Family values have long divided conservatives from liberals. While the former are dismayed by the decline of the traditional family, the latter are relaxed – and, at times, more than relaxed. Back in the 1990s, Anthony Giddens – the original New Labour guru – argued that “high rates of separation and divorce are probably here to stay, but one can see many ways in which these could enrich, rather than destroy, social solidarity.”

These days, the rose-tinted spectacles have come off. Indeed, you’d need blinkers to ignore the evidence that family breakdown has a negative impact on the life chances of children. Liberals also have to confront the fact that the further you go down the income spectrum, the greater the decline in marriage and paternal involvement. To be concerned about rising inequality, but not family structure, is increasingly untenable.

However, there is a loophole in this debate. By blaming the decline of the traditional family on economic rather than cultural factors, liberals can engage with the issue without conceding anything to the conservative side of the ‘culture war’.

In an article for Slate, Jordan Weissmann believes that his fellow liberals need to give a bit more ground:

“…Our Kids, the new book by Harvard University professor Robert Putnam… argues that the American Dream® of equal opportunity for all is in danger due to the growing class divides between college graduates and everyone else…

“Of the values-versus-economics debate, he says simply that, ‘The most reasonable view is that both are important.’”

Fair-minded conservatives should be able to agree that the contraction of economic opportunity for working class men doesn’t do much for their marriageability. Fair-minded liberals, however, should accept that this cannot be the whole explanation:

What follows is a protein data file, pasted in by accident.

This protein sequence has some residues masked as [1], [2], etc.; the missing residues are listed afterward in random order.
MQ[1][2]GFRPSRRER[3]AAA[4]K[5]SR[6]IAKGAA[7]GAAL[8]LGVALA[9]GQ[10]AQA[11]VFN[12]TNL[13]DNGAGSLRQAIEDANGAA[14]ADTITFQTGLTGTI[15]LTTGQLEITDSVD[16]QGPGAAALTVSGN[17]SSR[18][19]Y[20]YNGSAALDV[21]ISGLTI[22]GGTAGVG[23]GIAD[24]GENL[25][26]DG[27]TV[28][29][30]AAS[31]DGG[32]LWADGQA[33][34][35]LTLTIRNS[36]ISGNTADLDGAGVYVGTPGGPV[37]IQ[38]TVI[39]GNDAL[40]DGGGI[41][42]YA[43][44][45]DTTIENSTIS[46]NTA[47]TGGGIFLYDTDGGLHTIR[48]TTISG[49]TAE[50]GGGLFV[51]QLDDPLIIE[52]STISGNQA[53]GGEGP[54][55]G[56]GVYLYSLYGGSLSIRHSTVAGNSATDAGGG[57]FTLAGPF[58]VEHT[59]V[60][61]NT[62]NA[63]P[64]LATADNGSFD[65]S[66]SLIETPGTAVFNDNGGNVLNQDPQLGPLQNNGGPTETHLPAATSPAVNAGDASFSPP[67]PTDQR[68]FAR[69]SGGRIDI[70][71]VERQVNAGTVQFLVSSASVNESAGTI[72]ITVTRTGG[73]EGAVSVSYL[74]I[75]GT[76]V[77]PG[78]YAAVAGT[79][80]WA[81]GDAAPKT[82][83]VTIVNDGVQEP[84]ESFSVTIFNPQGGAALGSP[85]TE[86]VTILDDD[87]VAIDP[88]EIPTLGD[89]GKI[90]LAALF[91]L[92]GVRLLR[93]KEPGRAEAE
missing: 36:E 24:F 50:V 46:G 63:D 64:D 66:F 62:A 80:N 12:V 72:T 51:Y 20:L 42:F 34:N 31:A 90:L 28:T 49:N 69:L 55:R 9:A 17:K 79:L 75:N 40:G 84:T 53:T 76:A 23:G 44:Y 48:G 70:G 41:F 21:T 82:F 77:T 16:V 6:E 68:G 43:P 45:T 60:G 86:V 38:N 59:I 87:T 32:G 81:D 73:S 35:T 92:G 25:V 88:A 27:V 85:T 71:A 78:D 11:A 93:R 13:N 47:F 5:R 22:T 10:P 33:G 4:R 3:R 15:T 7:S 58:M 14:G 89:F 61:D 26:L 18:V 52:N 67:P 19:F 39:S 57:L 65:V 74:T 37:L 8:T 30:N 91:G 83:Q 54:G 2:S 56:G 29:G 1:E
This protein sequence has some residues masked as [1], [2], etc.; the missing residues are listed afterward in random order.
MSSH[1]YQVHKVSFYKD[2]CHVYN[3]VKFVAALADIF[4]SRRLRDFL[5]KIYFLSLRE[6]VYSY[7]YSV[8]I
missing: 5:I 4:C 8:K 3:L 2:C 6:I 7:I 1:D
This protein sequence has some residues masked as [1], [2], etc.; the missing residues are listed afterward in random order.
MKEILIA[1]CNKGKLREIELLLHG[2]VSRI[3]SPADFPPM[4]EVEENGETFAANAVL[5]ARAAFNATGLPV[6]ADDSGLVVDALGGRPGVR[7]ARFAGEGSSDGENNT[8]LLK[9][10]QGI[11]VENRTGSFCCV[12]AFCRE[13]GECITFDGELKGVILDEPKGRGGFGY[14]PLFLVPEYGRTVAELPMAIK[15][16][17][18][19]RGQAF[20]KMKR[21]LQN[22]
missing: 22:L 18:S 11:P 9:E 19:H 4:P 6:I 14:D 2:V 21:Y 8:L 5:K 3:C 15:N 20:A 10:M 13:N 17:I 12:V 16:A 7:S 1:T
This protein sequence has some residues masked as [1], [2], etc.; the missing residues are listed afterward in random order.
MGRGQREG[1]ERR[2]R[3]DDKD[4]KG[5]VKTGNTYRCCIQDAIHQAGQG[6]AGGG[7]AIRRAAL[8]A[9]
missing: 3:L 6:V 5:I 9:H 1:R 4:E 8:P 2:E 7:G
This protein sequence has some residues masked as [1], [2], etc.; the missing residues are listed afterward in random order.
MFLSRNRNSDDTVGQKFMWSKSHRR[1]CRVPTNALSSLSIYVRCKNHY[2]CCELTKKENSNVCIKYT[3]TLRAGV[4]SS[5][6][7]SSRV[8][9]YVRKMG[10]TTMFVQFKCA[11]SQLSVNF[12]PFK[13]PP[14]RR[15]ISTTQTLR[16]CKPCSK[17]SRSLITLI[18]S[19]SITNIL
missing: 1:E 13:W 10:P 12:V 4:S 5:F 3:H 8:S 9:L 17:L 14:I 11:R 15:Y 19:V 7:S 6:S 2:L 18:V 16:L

“…we can look back to the Great Depression as an historical counterpoint to the trends we’ve witnessed in recent decades. With mass unemployment, the marriage rate tumbled during the 1930s, ‘showing the perennial importance of economic stability in the marriage calculus.’ At the same, however, the birth rate also fell, and unwed childbearing remained rare. ‘In that era, men and women postponed procreation as well as matrimony,’ Putnam writes. “No marriage license, no kids’ was the cultural norm.”

One can make geographical comparisons too. For instance, rates of lone parenthood in the US and UK are significantly higher than in other OECD nations such as Japan, the Netherlands and Italy. Whether we’re comparing eras, countries or social classes, it is clear that cultural norms make a big difference to family structure.

Though liberals and conservatives can find common ground on the desirability and causes of family breakdown, that doesn’t mean they can agree on what to do about it. For instance, Mr Weissmann is at pains to stress his differences with conservative commentators:

“Instead of pining for the past, we could be doing far, far more as a country to reduce material need for low-income families. Rather than try in vain to revive the idea of early marriage, we could also do more to educate working-class women about how to safely and effectively use contraception to avoid accidental pregnancies and encourage them to put off children until a bit later in life…” 

Of course, encouraging working-class women to “put off children until a bit later in life” (i.e. until they and their partners have the necessary means) could itself be portrayed as ‘old-fashioned’. Nevertheless, there’s evidence to suggest that society may be ready and able to turn back the clock. In both Britain and America, teenage pregnancy rates have declined steeply following the recession. Rather than being attributable to freer access to contraception or abortion, the best explanation is a toughening of attitudes among the young to welfare dependency.

Perhaps there’s hope that our social problems can be solved and not just compensated for.